Complexities in cell‐type composition have rightfully led to skepticism and caution in the interpretation of bulk transcriptomic analyses. Recent studies have shown that deconvolution algorithms can be utilized to computationally estimate cell‐type proportions from the gene expression data of bulk blood samples, but their performance when applied to tumor tissues, including those from head and neck, remains poorly characterized. Here, we use single‐cell data (~6000 single cells) collected from 21 head and neck squamous cell carcinoma (HNSCC) samples to generate cell‐type-specific gene expression signatures. We leverage bulk RNA‐seq data from >500 HNSCC samples profiled by The Cancer Genome Atlas (TCGA), and using single‐cell data as a reference, apply two newly developed deconvolution algorithms (CIBERSORTx and MuSiC) to the bulk transcriptome data to quantitatively estimate cell‐type proportions for each tumor in TCGA. We show that these two algorithms produce similar estimates of constituent/major cell‐type proportions and that a high T‐cell fraction correlates with improved survival. By further characterizing T‐cell subpopulations, we identify that regulatory T‐cells (Tregs) were the major contributor to this improved survival. Lastly, we assessed gene expression, specifically in the Treg population, and found that TNFRSF4 (Tumor Necrosis Factor Receptor Superfamily Member 4) was differentially expressed in the core Treg subpopulation. Moreover, higher TNFRSF4 expression was associated with greater survival, suggesting that TNFRSF4 could play a key role in mechanisms underlying the contribution of Treg in HNSCC outcomes.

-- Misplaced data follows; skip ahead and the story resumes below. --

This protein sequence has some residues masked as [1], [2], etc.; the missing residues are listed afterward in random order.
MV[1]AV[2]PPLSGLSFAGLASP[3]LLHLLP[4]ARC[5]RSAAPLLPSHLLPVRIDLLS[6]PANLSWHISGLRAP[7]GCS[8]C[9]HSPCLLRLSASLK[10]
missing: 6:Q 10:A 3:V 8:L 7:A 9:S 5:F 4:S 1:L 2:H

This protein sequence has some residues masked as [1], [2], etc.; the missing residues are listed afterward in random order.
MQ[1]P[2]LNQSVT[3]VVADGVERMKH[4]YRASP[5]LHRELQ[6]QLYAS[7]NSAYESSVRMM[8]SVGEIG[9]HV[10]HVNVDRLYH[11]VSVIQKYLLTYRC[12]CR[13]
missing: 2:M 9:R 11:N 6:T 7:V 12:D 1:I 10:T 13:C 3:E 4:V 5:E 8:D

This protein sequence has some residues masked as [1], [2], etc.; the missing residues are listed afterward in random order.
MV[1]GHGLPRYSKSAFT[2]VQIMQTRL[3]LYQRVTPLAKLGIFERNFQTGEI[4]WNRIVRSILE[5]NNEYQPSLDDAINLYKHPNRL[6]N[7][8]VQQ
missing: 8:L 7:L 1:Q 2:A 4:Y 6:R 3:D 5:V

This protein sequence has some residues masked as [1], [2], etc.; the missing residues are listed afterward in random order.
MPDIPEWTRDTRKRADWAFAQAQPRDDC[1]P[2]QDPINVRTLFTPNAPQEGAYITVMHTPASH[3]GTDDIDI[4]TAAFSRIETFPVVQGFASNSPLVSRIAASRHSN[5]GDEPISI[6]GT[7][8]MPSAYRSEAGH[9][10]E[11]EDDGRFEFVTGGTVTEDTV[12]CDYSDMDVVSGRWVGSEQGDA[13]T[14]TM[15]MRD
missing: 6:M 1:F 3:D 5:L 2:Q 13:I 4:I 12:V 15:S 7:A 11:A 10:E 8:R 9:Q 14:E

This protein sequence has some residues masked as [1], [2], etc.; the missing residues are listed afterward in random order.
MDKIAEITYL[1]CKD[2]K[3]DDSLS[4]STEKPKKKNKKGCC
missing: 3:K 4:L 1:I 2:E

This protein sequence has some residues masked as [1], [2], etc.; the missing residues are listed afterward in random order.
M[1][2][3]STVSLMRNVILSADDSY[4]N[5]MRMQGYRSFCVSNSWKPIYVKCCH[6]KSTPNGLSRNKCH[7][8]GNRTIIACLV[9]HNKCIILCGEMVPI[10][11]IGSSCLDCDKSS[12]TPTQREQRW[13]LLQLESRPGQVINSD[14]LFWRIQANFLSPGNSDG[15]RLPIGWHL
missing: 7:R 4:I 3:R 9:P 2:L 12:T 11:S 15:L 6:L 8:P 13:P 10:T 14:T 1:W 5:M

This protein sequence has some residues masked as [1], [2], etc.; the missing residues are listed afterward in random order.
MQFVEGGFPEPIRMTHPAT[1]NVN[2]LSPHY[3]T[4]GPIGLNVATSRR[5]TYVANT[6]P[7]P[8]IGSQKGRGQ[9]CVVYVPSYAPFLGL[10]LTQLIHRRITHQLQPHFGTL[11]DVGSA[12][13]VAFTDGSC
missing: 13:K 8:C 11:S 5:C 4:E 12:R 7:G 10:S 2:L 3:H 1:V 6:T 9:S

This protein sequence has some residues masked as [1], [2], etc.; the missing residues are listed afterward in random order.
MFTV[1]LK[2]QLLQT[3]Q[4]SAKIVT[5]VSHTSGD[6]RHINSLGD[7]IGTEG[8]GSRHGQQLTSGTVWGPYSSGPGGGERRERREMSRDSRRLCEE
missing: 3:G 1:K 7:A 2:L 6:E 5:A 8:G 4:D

- Head and neck squamous cell carcinoma
- Regulatory T‐cells
- Single‐cell RNA sequencing